Senior Account Executive James Bonner considers implications of the recently released Network Operations Assessment (NOA) and what it could mean for the energy sector.
For those involved in energy, 2022 already looks set to be a significant year for the sector. Building on the announcement of the ScotWind auction and regular headlines about an ‘energy crisis, this week’s decision by National Grid ESO to break with tradition and release only an interim Network Options Assessment (NOA) is further proof of this.
Usually released in full each January, the NOA’s role is to maintain and update the electricity system by making a series of recommendations for investment that will provide the most value to both the transmission network and consumers over the coming year.
Given the long-term nature of such recommendations, the NOA is developed using two other key documents; the Future Energy Scenarios (FES) report and the Electricity Ten Year Statement (ETYS). The former sets out a series of scenarios detailing what the energy system could look like over the next three decades, while the latter seeks to understand and map out what the network will need over the next ten years. Together, these documents are used to assess a series of investment options put forward by transmission operators (TOs).
Notably the NOA can only recommend when investments should be made and whether TOs should start, continue, delay, hold or stop a project. It cannot comment on the details of specific options, nor can it insist that its recommendations are implemented.
What’s different this year?
The reason that this NOA is only an interim document is due to the role the ESO is playing in the ongoing Offshore Transmission Network Review (OTNR) led by the Department of Business, Energy and Industrial Strategy (BEIS). As part of this review, the ESO will produce a Holistic Network Design (HND) that will recommend how offshore wind farms could be connected to the Transmission Network.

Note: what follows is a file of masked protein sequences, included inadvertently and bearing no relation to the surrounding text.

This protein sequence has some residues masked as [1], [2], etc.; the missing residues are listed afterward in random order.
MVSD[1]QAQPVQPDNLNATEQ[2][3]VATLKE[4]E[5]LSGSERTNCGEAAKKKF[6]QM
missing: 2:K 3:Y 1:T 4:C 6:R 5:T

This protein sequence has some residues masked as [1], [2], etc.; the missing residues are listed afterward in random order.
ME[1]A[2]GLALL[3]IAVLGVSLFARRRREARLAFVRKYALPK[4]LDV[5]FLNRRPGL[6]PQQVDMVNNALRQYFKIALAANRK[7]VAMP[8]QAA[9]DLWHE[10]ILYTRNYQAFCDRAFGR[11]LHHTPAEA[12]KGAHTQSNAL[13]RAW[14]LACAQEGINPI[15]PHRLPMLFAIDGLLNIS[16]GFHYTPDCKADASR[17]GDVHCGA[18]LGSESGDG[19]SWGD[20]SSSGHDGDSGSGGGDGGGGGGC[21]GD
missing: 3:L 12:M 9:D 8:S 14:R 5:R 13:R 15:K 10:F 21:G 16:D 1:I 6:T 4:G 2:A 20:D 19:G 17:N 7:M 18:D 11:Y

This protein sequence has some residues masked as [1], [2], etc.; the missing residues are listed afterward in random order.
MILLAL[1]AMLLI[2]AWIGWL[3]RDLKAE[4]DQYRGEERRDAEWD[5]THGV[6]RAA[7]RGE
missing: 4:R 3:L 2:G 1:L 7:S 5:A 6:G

As has been the case in recent years, this NOA considers the impact of the government’s target to connect 40 GW of offshore wind by 2030. The key reason for the change is that the HND may result in opportunities for increased offshore coordination. Accordingly, a refreshed NOA will be published alongside the HND in June.
What are this NOA’s recommendations?
The scenarios laid out in the most recent FES show increased generation capacity compared to previous years. This is, in part, driven by the increase in renewable generation to meet the government’s target of net zero carbon emissions by 2050.
As you’d expect, the location of this generation will influence where the transmission network needs reinforcement to connect the power to where it is needed. Specifically, of the 136 options submitted by TOs, 74 were in the Scotland and North of England region. Of these, just under 50% (36) received a ‘Proceed’ signal.
Comparatively, 42 options for the South England Region were considered, of which 25 received a ‘Proceed’ signal. Just four options were considered for Wales, all of which received ‘Hold’ or ‘Delay’ recommendations.
That said, as mentioned above, the role of the NOA is to make the most economic recommendations for investment this year. It’s therefore worth noting that of the 136 options considered, 112 are considered ‘optimal’ in at least one FES scenario.
Accordingly, it’s likely that many of the options not given a ‘Proceed’ signal this year will reappear in either the refreshed NOA released in June or in future years. Given the location of new renewable generation, it seems a reasonable bet that the trend seen over recent years for increased north to south transmission capacity will continue and the heavy emphasis on the Scotland and North of England Region may increase in future NOAs.
The implications for interconnectors
Alongside its investment recommendations, recent NOAs have indicated what the ESO believes to be the optimum levels of interconnection for the UK over the next few years based on FES scenarios. While it goes to great lengths to stress that the figures presented are not recommendations, project promoters looking to enter the energy market will likely read this section of the NOA with interest.
The current total capacity for electricity interconnectors with regulatory approval in Great Britain is currently 15.9 GW. According to the NOA for Interconnectors, achieving somewhere between 18.2 GW and 29.5 GW by 2041 would provide the maximum benefit to both the UK and connecting countries.
Across most of the scenarios outlined in last year’s FES, increased interconnection capacity with Belgium, Ireland and Norway is considered optimal. Those serious about entering the interconnector market could be wise in focusing their search on connection with these countries.
As we await the publication of the HND and refreshed NOA in June, along with its related documents throughout the year, it will be interesting to see how the industry responds to the uncertainty that is likely to accompany this version.
The justification for publishing this interim document is that failure to do so could negatively impact the cost-effective and timely delivery of transmission projects. While this is valid, one wonders if any TOs may be tempted to err on the side of caution, particularly when it comes to major projects with earliest in-service dates in the mid-2030s, and wait for the full report to be released later in the year?